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Yno1p/Aim14p, a NADPH-oxidase ortholog, controls extramitochondrial reactive oxygen species generation, apoptosis, and actin cable formation in yeast

Mark Rinnerthaler, Sabrina Büttner, Peter Laun, Gino Heeren, Thomas K. Felder, Harald Klinger, Martin Weinberger, Klaus Stolze, Tomas Grousl, Jiri Hasek, Oldrich Benada, Ivana Frydlova, Andrea Klocker, Birgit Simon-Nobbe, Bettina Jansko, Hannelore Breitenbach-Koller, Tobias Eisenberg, Campbell W. Gourlay, Frank Madeo, William C. Burhans and Michael Breitenbach
Proceedings of the National Academy of Sciences of the United States of America
Vol. 109, No. 22 (May 29, 2012), pp. 8658-8663
Stable URL: http://www.jstor.org/stable/41602611
Page Count: 6
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Since scans are not currently available to screen readers, please contact JSTOR User Support for access. We'll provide a PDF copy for your screen reader.
Yno1p/Aim14p, a NADPH-oxidase ortholog, controls extramitochondrial reactive oxygen species generation, apoptosis, and actin cable formation in yeast
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Abstract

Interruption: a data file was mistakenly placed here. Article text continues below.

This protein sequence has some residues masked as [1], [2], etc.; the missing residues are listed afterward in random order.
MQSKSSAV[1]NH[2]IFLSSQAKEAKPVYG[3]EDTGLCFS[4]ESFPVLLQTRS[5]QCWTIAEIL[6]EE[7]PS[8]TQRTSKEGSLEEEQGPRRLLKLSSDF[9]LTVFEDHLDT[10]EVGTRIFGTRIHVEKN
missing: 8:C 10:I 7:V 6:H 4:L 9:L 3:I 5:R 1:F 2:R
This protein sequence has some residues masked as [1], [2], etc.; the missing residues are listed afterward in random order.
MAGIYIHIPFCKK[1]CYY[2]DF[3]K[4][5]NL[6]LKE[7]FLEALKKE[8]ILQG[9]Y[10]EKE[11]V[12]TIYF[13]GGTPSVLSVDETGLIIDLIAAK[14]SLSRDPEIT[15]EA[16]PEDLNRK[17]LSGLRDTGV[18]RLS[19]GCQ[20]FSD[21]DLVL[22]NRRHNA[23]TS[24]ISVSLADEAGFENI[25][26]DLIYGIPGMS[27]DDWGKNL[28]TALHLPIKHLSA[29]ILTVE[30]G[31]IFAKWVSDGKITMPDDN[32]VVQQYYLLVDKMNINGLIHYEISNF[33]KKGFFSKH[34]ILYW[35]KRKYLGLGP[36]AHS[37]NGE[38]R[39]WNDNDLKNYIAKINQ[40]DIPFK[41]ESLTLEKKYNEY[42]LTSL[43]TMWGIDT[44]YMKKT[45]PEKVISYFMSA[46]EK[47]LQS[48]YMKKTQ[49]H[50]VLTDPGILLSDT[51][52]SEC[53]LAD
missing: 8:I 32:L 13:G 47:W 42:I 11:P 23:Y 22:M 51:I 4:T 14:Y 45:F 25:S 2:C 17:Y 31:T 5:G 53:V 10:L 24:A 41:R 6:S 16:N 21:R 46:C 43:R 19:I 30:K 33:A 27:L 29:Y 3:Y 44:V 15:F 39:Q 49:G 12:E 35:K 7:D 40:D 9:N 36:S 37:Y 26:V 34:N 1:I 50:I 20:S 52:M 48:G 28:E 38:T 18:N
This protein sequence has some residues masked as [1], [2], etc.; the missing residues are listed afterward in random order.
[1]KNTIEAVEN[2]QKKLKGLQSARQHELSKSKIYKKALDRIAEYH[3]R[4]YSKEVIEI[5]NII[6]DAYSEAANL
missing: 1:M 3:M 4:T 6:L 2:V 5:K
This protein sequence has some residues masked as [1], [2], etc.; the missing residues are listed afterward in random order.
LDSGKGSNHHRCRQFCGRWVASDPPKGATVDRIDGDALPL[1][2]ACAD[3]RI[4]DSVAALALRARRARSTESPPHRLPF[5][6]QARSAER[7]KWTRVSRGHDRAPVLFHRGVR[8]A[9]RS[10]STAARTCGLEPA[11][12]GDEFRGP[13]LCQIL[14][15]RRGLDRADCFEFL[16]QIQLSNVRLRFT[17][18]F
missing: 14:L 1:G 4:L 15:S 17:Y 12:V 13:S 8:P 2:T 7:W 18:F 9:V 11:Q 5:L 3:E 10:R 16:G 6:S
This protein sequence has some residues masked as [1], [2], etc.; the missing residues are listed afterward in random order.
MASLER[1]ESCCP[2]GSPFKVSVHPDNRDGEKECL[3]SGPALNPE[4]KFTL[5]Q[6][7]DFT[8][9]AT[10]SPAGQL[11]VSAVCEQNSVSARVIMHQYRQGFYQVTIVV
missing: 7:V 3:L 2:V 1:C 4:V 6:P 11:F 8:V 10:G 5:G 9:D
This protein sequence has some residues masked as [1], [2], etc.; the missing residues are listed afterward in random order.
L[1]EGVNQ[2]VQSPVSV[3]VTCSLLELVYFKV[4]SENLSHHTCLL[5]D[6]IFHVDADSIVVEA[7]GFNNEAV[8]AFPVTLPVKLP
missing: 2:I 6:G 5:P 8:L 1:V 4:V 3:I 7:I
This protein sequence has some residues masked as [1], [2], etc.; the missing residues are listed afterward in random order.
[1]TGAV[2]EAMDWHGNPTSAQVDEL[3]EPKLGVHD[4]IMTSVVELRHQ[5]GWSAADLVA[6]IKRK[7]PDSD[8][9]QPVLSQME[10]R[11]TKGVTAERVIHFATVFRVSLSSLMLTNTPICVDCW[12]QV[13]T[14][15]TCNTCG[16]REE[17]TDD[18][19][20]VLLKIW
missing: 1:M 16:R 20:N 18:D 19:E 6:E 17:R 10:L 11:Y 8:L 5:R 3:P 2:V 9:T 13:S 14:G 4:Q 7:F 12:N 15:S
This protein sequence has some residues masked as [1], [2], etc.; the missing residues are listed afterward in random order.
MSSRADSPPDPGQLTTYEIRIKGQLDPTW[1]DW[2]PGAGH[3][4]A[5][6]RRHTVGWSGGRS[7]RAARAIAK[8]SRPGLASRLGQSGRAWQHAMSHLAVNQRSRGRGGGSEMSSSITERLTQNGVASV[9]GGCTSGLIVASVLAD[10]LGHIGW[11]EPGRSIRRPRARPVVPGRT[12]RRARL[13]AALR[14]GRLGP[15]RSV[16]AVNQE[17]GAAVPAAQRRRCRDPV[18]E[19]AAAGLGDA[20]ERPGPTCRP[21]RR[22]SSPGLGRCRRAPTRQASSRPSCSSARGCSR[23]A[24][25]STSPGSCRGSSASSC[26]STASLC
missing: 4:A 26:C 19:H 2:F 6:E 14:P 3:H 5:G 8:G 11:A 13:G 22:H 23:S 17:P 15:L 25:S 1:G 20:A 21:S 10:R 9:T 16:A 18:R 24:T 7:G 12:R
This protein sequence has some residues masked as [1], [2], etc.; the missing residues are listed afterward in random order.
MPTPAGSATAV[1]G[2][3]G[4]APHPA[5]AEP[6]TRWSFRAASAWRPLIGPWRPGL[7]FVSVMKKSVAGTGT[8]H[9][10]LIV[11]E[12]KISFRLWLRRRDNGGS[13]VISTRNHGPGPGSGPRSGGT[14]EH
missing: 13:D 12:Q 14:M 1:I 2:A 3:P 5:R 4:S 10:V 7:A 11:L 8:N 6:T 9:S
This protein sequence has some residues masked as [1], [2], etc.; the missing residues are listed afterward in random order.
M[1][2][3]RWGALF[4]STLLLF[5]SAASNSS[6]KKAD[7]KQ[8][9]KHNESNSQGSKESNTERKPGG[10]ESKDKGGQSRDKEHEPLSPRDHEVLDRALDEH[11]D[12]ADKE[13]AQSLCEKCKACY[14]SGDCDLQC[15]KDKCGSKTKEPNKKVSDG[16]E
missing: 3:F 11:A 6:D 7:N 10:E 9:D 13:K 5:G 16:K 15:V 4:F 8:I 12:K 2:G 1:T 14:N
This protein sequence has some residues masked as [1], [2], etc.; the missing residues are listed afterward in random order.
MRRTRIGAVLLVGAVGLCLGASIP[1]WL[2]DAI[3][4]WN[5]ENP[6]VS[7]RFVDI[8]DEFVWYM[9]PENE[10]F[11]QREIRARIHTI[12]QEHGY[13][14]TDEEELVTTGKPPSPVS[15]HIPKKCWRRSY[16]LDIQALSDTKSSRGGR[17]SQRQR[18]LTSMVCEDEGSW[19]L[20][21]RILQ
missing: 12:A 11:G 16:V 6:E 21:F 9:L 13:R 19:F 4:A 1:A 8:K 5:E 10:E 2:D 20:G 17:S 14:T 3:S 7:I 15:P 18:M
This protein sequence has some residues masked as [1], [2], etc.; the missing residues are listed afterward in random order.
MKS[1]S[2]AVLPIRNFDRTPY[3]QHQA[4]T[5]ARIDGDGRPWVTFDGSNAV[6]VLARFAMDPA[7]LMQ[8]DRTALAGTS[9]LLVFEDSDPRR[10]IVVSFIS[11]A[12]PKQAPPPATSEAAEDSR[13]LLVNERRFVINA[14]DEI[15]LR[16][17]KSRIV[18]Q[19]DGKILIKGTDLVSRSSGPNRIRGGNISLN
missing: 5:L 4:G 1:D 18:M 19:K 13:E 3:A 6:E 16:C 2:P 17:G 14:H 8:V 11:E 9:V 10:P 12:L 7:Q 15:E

The large protein superfamily of NADPH oxidases (NOX enzymes) is found in members of all eukaryotic kingdoms: animals, plants, fungi, and protists. The physiological functions of these NOX enzymes range from defense to specialized oxidative biosynthesis and to signaling. In filamentous fungi, NOX enzymes are involved in signaling cell differentiation, in particular in the formation of fruiting bodies. On the basis of bioinformatics analysis, until now it was believed that the genomes of unicellular fungi like Saccharomyces cerevisiae and Schizosaccharomyces pombe do not harbor genes coding for NOX enzymes. Nevertheless, the genome of S. cerevisiae contains nine ORFs showing sequence similarity to the catalytic subunits of mammalian NOX enzymes, only some of which have been functionally assigned as ferric reductases involved in iron ion transport. Here we show that one of the nine ORFs (YGL160W, AIM 14) encodes a genuine NADPH oxidase, which is located in the endoplasmic reticulum (ER) and produces superoxide in a NADPH-dependent fashion. We renamed this ORF YNO1 (yeast NADPH oxidase 1). Overexpression of YNO1 causes YCA1-dependent apoptosis, whereas deletion of the gene makes cells less sensitive to apoptotic stimuli. Several independent lines of evidence point to regulation of the actin cytoskeleton by reactive oxygen species (ROS) produced by Yno1p.

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